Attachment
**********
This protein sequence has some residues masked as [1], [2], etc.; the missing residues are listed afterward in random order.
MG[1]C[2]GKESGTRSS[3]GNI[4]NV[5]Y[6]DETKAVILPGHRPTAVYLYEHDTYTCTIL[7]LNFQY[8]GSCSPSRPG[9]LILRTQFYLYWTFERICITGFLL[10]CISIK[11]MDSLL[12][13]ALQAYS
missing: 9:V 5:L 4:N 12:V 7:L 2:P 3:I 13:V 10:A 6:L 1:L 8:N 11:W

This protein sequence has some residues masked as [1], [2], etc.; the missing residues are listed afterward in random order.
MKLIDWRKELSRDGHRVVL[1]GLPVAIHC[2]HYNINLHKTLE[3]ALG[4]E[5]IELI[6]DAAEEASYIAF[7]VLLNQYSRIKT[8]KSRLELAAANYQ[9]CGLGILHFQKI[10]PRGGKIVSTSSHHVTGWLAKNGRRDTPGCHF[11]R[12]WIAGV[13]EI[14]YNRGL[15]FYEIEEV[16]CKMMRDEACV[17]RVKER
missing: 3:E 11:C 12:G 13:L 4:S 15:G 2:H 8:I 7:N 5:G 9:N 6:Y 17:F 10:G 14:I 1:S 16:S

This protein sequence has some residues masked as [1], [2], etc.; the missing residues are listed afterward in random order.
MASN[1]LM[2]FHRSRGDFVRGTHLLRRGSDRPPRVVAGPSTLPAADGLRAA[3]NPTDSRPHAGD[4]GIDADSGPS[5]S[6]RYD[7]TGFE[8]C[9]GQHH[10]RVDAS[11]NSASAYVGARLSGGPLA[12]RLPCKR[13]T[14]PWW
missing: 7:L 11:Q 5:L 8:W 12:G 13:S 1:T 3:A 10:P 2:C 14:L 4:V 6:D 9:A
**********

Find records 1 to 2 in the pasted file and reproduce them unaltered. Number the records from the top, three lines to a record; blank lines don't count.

This protein sequence has some residues masked as [1], [2], etc.; the missing residues are listed afterward in random order.
MG[1]C[2]GKESGTRSS[3]GNI[4]NV[5]Y[6]DETKAVILPGHRPTAVYLYEHDTYTCTIL[7]LNFQY[8]GSCSPSRPG[9]LILRTQFYLYWTFERICITGFLL[10]CISIK[11]MDSLL[12][13]ALQAYS
missing: 9:V 5:L 4:N 12:V 7:L 2:P 3:I 13:V 10:A 6:L 1:L 8:N 11:W

This protein sequence has some residues masked as [1], [2], etc.; the missing residues are listed afterward in random order.
MKLIDWRKELSRDGHRVVL[1]GLPVAIHC[2]HYNINLHKTLE[3]ALG[4]E[5]IELI[6]DAAEEASYIAF[7]VLLNQYSRIKT[8]KSRLELAAANYQ[9]CGLGILHFQKI[10]PRGGKIVSTSSHHVTGWLAKNGRRDTPGCHF[11]R[12]WIAGV[13]EI[14]YNRGL[15]FYEIEEV[16]CKMMRDEACV[17]RVKER
missing: 3:E 11:C 12:G 13:L 4:S 15:G 2:H 8:I 7:N 5:G 9:N 6:Y 17:F 10:G 14:I 1:S 16:S